There was a time when no one owned anything (i.e. presumably before the "Big Bang", but the jury is still out on all the details).  Then evolution took place, and some primordial goo was able to expand itself and influence its environment for its own benefit.  As far as we know at this time, there's nothing in the universe that can be an economic actor other than an adult human being - an independent entity of which there are several billion, each capable of independent thought and action.  (See John Galt's speech from Atlas Shrugged.)

The universal economy thus represents a growing sphere of influence that economic actors (i.e. humans) have over the universe, with each individual actor owning the property the existence of which is a consequence of his actions, whether it involved modifying objects, observing objects to create ideas, accumulating capital gains, and so on.  This creates the incentive for human beings (and any other economic actors that may someday join us) to work cooperatively, and for civilization as a whole to survive and prosper in this universe, and whatever other universes that be.
« Last Edit: April 18, 2009, 07:46:58 AM by Alex Libman »
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Santiago Johimbe

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Re: Geolibertarianism
« Reply #27 on: April 18, 2009, 08:26:30 AM »

Again, this has all been hashed through before. You aren't adding anything new, and I have nothing more to contribute to this
thread.
Good luck with your utopia, though. Hope it works out for you.

Well, as I said at the beginning of the thread, I am not a geolibertarian, I only think that Ziggy's account on the show was not accurate.


Understood.
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fatcat

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Re: Geolibertarianism
« Reply #28 on: April 18, 2009, 09:27:18 AM »

We've been over this a million times: bringing something into the human economy is an act of labor, even if all it involves is pointing at an asteroid and saying:  "No one claimed it yet?  Well then, this is mine!"  In order to own anything substantial in a free society, your ownership claim must be clearly defined and publicly announced, which in of itself is a valuable service for the economy.  Now an asteroid mining company can learn of this asteroid and consider buying it from you, and going forward they would be the most likely market entity to look for new asteroids themselves - they're paying you for their failure to do so.  Reasonable industry standards can be established for what does and does not constitute a legitimate claim.  Etc.

That is completey fucking arbitrary.

If saying "this is mine", is an act of labor, like carving a chair or building, then there should be no limit on it. If I carve a chair, and you carve a chair, then we have 2 chairs. Me carving a chair has absolutely no interference with your ability to carve a chair.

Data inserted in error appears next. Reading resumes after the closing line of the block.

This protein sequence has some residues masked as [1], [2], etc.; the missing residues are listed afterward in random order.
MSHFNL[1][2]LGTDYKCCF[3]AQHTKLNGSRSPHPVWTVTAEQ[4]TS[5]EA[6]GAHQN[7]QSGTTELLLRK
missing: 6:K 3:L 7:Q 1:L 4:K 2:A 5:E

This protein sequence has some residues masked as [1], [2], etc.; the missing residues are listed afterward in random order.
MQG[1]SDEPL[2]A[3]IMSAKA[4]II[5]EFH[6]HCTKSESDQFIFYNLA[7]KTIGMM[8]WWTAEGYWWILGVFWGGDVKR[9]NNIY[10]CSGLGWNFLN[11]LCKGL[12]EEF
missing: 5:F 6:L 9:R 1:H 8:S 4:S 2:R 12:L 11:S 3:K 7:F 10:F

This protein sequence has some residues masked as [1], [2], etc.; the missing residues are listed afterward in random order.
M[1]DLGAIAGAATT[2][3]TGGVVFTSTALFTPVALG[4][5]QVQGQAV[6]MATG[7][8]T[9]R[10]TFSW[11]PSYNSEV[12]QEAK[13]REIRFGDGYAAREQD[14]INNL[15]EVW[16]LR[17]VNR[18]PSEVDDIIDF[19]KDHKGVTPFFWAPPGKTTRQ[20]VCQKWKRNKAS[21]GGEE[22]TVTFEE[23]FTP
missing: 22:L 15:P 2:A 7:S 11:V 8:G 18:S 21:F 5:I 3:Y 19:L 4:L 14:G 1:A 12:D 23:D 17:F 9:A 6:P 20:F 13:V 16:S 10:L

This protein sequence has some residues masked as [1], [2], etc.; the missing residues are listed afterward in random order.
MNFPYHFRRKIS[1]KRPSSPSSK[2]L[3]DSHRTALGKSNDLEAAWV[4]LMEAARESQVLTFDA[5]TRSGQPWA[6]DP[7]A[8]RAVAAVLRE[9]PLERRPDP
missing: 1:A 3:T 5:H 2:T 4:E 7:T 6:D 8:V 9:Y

If I claim an asteroid, and then you claim the same asteroid, either magically "this is mine" stops being an act of labor once its been done once, or you can "labor-own" my asteroid, in which I will say "this is mine, time infinity, plus 1", and my labor shall spring eternal and I shall always own the asteroid.

This is fucking dumb. Someone can say I own everything in the universe that hasn't already been claimed, but it doesn't mean they have any legitimate claim of ownership to it.

This is the same dodgy, arbitrary ground intellectual property rights stand on.

Even though it doesn't behave like all other property, you're going to call it property because it would be inconvenient if you couldn't.

lame.

If what you say is really true, then I claim everything that hasn't yet been claimed, and also I would like a living will written saying no one can ever use anything that I own.

After all, if its my property I should get to say what happens to it right?

But I guess theres a convenient loophole why that shouldn't be allowed. Probably the same dumb equivocations that come with IP ownership.
« Last Edit: April 18, 2009, 09:31:37 AM by fatcat »
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Alex Libman

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Re: Geolibertarianism
« Reply #29 on: April 18, 2009, 11:57:22 AM »

If I claim an asteroid, and then you claim the same asteroid, either magically "this is mine" stops being an act of labor once its been done once, or you can "labor-own" my asteroid, in which I will say "this is mine, time infinity, plus 1", and my labor shall spring eternal and I shall always own the asteroid.

Saying "this is mine" when it comes to asteroids is a very complicated process.  What is yours exactly?  How do you prove that it's yours?  Property has value on the basis of demand, and who in their right mind would buy an asteroid from you when they know nothing about it, or when they can claim an asteroid next to it as easily as you have, or when they can simply take the same asteroid and you'll have no way of proving that you claimed it first?  You'll probably have to send a bot to that asteroid and put a beacon on it, conduct a geological survey, publish the results, get all sorts of claim certification authorities to sign off on it, insure your claim, etc.  All this costs money and there's a risk involved - if someone else lands their beacon first you got nothing.  When there's no profit in doing something, people won't do it - civilization stagnates and collapses.


This is the same dodgy, arbitrary ground intellectual property rights stand on.

No.  We're talking about homesteading property from nature, which is finite.  You can't xerox an asteroid!

« Last Edit: April 18, 2009, 11:59:46 AM by Alex Libman »